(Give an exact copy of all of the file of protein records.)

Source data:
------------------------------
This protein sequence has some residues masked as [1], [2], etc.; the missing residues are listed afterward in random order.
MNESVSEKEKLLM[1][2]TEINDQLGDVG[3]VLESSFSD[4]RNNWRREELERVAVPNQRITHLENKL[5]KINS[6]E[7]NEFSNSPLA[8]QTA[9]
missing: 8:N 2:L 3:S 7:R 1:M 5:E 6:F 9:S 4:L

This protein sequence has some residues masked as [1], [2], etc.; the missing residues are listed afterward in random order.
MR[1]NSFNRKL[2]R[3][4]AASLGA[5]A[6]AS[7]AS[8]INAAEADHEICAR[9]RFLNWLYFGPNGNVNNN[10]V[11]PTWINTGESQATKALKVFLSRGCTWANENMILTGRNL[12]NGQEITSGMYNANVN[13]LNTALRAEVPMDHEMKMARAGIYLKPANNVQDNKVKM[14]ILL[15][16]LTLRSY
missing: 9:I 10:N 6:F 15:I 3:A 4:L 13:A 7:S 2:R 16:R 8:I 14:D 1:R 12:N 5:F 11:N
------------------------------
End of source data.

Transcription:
This protein sequence has some residues masked as [1], [2], etc.; the missing residues are listed afterward in random order.
MNESVSEKEKLLM[1][2]TEINDQLGDVG[3]VLESSFSD[4]RNNWRREELERVAVPNQRITHLENKL[5]KINS[6]E[7]NEFSNSPLA[8]QTA[9]
missing: 8:N 2:L 3:S 7:R 1:M 5:E 6:F 9:S 4:L

This protein sequence has some residues masked as [1], [2], etc.; the missing residues are listed afterward in random order.
MR[1]NSFNRKL[2]R[3][4]AASLGA[5]A[6]AS[7]AS[8]INAAEADHEICAR[9]RFLNWLYFGPNGNVNNN[10]V[11]PTWINTGESQATKALKVFLSRGCTWANENMILTGRNL[12]NGQEITSGMYNANVN[13]LNTALRAEVPMDHEMKMARAGIYLKPANNVQDNKVKM[14]ILL[15][16]LTLRSY
missing: 9:I 10:N 6:F 15:I 3:A 4:L 13:A 7:S 2:R 16:R 8:I 14:D 1:R 12:N 5:F 11:N